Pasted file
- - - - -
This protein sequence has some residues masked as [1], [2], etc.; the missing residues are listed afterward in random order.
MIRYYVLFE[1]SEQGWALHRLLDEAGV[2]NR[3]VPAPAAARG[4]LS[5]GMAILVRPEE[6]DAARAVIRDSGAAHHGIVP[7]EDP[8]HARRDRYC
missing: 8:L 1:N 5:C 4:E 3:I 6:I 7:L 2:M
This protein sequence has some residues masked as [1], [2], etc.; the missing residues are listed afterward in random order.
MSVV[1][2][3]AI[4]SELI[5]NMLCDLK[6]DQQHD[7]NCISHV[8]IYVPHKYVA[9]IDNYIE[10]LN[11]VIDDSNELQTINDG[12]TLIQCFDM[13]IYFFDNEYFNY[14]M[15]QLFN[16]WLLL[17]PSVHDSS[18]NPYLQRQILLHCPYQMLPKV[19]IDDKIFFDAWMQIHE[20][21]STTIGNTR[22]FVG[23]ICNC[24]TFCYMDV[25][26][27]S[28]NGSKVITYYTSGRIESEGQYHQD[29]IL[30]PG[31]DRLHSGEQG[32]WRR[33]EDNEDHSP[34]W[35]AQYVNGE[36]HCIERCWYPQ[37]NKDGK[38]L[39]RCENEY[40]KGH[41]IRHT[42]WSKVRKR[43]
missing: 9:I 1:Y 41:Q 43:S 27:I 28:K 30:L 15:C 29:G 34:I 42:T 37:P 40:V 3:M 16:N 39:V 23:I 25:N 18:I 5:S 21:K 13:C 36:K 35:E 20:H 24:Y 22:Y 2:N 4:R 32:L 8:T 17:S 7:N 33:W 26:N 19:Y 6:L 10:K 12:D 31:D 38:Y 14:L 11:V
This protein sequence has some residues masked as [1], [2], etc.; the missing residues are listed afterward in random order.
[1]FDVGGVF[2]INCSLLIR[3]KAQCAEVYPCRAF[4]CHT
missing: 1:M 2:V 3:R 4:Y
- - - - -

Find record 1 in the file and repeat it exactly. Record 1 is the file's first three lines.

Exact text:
This protein sequence has some residues masked as [1], [2], etc.; the missing residues are listed afterward in random order.
MIRYYVLFE[1]SEQGWALHRLLDEAGV[2]NR[3]VPAPAAARG[4]LS[5]GMAILVRPEE[6]DAARAVIRDSGAAHHGIVP[7]EDP[8]HARRDRYC
missing: 8:L 1:N 5:C 4:E 3:I 6:I 7:L 2:M